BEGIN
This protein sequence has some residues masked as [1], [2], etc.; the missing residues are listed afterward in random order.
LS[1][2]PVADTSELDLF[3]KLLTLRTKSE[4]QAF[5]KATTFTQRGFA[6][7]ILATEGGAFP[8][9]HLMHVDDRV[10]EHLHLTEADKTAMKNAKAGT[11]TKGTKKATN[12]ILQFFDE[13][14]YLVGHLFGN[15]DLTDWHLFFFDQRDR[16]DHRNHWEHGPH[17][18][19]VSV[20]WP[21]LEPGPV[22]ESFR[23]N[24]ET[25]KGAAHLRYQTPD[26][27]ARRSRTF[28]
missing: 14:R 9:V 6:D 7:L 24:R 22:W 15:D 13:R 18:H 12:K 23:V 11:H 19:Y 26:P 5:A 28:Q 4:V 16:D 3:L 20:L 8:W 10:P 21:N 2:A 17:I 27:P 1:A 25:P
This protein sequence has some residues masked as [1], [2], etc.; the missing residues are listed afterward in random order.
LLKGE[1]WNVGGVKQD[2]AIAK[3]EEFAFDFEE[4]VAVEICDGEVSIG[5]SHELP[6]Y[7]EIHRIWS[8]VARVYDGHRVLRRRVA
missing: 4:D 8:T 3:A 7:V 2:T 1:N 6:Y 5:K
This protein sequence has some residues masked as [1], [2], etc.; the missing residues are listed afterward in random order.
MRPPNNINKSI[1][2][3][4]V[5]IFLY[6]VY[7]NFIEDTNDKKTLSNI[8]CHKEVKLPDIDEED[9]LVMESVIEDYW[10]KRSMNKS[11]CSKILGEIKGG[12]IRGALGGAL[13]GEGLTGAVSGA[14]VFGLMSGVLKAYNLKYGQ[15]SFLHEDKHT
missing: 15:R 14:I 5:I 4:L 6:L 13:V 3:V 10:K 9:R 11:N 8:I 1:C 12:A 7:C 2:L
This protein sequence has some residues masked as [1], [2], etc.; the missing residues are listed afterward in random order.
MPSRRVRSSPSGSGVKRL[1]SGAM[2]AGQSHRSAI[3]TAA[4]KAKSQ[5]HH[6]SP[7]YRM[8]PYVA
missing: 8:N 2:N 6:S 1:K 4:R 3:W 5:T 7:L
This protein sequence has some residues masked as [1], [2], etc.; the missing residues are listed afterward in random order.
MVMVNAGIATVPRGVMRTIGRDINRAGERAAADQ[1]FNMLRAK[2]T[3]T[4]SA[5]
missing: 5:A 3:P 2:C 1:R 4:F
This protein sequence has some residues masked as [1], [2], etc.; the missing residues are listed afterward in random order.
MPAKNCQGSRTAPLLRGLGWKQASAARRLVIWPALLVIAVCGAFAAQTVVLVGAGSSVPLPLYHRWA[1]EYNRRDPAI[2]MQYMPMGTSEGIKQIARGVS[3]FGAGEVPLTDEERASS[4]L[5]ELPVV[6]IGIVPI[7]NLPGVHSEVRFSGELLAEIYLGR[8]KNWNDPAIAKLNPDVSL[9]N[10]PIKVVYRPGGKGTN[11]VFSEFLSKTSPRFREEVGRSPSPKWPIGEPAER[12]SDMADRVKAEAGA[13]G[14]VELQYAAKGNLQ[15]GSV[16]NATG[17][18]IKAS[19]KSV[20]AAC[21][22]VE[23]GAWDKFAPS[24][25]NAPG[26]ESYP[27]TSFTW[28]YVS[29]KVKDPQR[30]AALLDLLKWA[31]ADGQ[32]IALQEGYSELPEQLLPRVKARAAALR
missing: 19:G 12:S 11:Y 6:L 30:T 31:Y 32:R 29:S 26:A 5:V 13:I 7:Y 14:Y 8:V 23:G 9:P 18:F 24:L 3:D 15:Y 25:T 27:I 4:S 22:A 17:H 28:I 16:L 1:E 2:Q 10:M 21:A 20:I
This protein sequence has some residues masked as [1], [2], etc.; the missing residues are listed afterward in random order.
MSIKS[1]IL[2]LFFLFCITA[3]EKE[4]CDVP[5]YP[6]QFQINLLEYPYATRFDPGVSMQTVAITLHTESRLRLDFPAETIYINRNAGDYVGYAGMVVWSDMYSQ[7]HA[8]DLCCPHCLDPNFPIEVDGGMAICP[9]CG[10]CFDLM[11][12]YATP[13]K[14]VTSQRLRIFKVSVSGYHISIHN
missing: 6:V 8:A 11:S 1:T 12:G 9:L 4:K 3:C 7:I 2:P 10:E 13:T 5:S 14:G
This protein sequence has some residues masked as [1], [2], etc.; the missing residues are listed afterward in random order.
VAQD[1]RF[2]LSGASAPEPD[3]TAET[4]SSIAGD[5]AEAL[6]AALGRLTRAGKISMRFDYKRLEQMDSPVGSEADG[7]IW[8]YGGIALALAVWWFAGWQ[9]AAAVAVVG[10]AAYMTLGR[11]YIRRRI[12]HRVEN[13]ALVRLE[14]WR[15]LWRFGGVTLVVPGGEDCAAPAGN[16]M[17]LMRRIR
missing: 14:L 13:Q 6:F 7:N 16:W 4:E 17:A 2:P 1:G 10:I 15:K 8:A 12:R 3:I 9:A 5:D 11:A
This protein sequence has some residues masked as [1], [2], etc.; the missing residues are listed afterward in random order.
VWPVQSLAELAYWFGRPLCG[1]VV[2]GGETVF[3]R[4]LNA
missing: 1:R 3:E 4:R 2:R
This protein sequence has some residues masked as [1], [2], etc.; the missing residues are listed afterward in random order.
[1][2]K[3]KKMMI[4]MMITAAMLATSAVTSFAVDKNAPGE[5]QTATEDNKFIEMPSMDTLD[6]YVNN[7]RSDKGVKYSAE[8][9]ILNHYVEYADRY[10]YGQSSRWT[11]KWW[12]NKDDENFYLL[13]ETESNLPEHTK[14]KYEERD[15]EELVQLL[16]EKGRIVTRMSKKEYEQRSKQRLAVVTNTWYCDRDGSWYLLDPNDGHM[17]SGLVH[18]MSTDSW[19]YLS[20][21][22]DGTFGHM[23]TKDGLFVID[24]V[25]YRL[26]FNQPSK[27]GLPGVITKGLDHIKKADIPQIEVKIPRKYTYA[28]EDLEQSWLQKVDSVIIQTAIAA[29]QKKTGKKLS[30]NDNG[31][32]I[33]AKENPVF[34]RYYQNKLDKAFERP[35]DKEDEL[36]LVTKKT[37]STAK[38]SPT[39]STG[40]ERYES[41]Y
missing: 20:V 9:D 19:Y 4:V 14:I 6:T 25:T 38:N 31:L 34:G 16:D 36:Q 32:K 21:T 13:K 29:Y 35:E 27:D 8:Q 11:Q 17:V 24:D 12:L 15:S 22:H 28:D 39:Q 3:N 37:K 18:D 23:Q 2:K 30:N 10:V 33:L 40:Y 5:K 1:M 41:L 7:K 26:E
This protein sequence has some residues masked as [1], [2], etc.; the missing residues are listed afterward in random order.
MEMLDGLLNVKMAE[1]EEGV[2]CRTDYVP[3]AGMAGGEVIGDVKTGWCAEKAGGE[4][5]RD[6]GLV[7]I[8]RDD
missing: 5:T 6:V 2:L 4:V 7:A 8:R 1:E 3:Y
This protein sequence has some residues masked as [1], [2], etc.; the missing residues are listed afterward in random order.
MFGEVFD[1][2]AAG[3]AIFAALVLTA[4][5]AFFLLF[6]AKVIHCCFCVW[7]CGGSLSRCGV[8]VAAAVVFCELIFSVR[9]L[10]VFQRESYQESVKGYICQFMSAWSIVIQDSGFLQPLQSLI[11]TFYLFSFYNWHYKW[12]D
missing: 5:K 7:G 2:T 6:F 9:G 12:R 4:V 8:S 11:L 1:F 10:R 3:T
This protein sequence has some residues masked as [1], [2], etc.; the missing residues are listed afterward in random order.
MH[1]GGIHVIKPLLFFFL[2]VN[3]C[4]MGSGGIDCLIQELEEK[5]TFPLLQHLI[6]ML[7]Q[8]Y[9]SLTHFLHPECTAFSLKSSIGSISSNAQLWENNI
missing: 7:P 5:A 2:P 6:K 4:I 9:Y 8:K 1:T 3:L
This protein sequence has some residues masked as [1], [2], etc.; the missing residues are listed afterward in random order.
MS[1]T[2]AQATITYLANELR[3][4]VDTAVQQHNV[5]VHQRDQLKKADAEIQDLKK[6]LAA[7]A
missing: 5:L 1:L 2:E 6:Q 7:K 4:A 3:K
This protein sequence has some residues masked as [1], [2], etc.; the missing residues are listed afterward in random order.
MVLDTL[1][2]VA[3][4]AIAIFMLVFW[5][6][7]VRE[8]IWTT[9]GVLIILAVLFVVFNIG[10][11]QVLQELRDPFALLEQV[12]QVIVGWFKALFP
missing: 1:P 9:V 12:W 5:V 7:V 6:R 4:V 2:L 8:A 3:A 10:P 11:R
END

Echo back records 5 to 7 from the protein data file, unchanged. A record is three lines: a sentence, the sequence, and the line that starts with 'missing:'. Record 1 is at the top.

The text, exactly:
This protein sequence has some residues masked as [1], [2], etc.; the missing residues are listed afterward in random order.
MVMVNAGIATVPRGVMRTIGRDINRAGERAAADQ[1]FNMLRAK[2]T[3]T[4]SA[5]
missing: 5:A 3:P 2:C 1:R 4:F
This protein sequence has some residues masked as [1], [2], etc.; the missing residues are listed afterward in random order.
MPAKNCQGSRTAPLLRGLGWKQASAARRLVIWPALLVIAVCGAFAAQTVVLVGAGSSVPLPLYHRWA[1]EYNRRDPAI[2]MQYMPMGTSEGIKQIARGVS[3]FGAGEVPLTDEERASS[4]L[5]ELPVV[6]IGIVPI[7]NLPGVHSEVRFSGELLAEIYLGR[8]KNWNDPAIAKLNPDVSL[9]N[10]PIKVVYRPGGKGTN[11]VFSEFLSKTSPRFREEVGRSPSPKWPIGEPAER[12]SDMADRVKAEAGA[13]G[14]VELQYAAKGNLQ[15]GSV[16]NATG[17][18]IKAS[19]KSV[20]AAC[21][22]VE[23]GAWDKFAPS[24][25]NAPG[26]ESYP[27]TSFTW[28]YVS[29]KVKDPQR[30]AALLDLLKWA[31]ADGQ[32]IALQEGYSELPEQLLPRVKARAAALR
missing: 19:G 12:S 11:Y 6:L 30:T 31:Y 32:R 29:S 26:A 5:V 13:I 7:Y 14:Y 8:V 23:G 9:P 18:F 24:L 3:D 15:Y 25:T 27:I 4:S 22:A 17:H 28:I 16:L 1:E 2:Q 10:M 21:A 20:I
This protein sequence has some residues masked as [1], [2], etc.; the missing residues are listed afterward in random order.
MSIKS[1]IL[2]LFFLFCITA[3]EKE[4]CDVP[5]YP[6]QFQINLLEYPYATRFDPGVSMQTVAITLHTESRLRLDFPAETIYINRNAGDYVGYAGMVVWSDMYSQ[7]HA[8]DLCCPHCLDPNFPIEVDGGMAICP[9]CG[10]CFDLM[11][12]YATP[13]K[14]VTSQRLRIFKVSVSGYHISIHN
missing: 6:V 8:A 11:S 1:T 12:G 9:L 4:K 3:C 7:I 2:P 10:E 13:T 5:S 14:G